It’s mid-July, I don’t usually let my mind wander to the return to school until mid-August however at Target over the weekend they’ve already started replacing the summer gear aisle with back to school supplies. Target, you know the way to my heart.
My daughter’s upcoming week at day camp along with Target’s vast display of lunch boxes got me thinking about packing lunch and snacks for kids, and in the case of my daughter snacks are generally lunch as well. Even if you’re not packing lunch, having kids home for the summer all day every day can present challenges of snack time.
My kids like to graze through out the day, which is fine but at some point you can’t call really claim Goldfish crackers are a “healthy” snack worthy of meal replacement. Of course I run into the issue Véronique at Little Elephants does, I walk through the grocery aisle without even seeing any new snack ideas. She asked for help here and got some nice suggestions. Nothing particularly complicated, however great inspiration and reminders of old favorites, like apples and cheese.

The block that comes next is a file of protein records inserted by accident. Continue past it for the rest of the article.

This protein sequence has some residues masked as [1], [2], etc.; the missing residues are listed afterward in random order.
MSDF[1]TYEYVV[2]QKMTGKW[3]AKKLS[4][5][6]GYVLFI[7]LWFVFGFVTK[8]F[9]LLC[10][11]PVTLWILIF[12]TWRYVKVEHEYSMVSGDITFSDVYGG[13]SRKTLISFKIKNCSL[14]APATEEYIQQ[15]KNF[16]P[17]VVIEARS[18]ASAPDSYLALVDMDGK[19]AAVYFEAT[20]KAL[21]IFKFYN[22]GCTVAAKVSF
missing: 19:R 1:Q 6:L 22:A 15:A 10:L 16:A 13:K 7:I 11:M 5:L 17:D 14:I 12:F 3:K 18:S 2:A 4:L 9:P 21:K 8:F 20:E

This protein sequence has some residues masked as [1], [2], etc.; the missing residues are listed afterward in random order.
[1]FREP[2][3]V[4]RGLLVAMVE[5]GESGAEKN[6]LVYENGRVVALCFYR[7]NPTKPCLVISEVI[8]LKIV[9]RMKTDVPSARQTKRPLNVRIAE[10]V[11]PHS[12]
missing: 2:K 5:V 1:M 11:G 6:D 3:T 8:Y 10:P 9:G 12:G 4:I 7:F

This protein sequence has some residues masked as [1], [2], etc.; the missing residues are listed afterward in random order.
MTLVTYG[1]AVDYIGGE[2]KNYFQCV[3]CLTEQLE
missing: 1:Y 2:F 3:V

At Parent Hacks, Asha points out making healthy snacks easiest to grab is the best way to insure your kids eat these the most. Suggestions range from creating individual 100 calorie portions from healthy cereals and other carbs to having a fruit bowl on the counter with already washed offerings ready to grab.
Biggie at Lunch In A Box takes her experience with Japan and creates healthy complete lunches for her family often influenced by Japanese offerings. I’ll admit my kids won’t be noshing on Pork Buns anytime soon however, the top speed tips are must-read.
No snack and lunch post would be complete without Family Fun’s ideas on it. I like the idea of cookie cutter sandwiches, but only one week or so a month so kids are surprised when they come in the lunchbox. My daughter gets down right blase about presentation so fast. I also love the idea of a lunch chart which accomplishes two goals, it takes the “What am I going to send for lunch?” out of your routine and allows your kids to have a say in what they eat meaning ideally less of their lunch will end up in the trash.
No guarantees, your results may vary.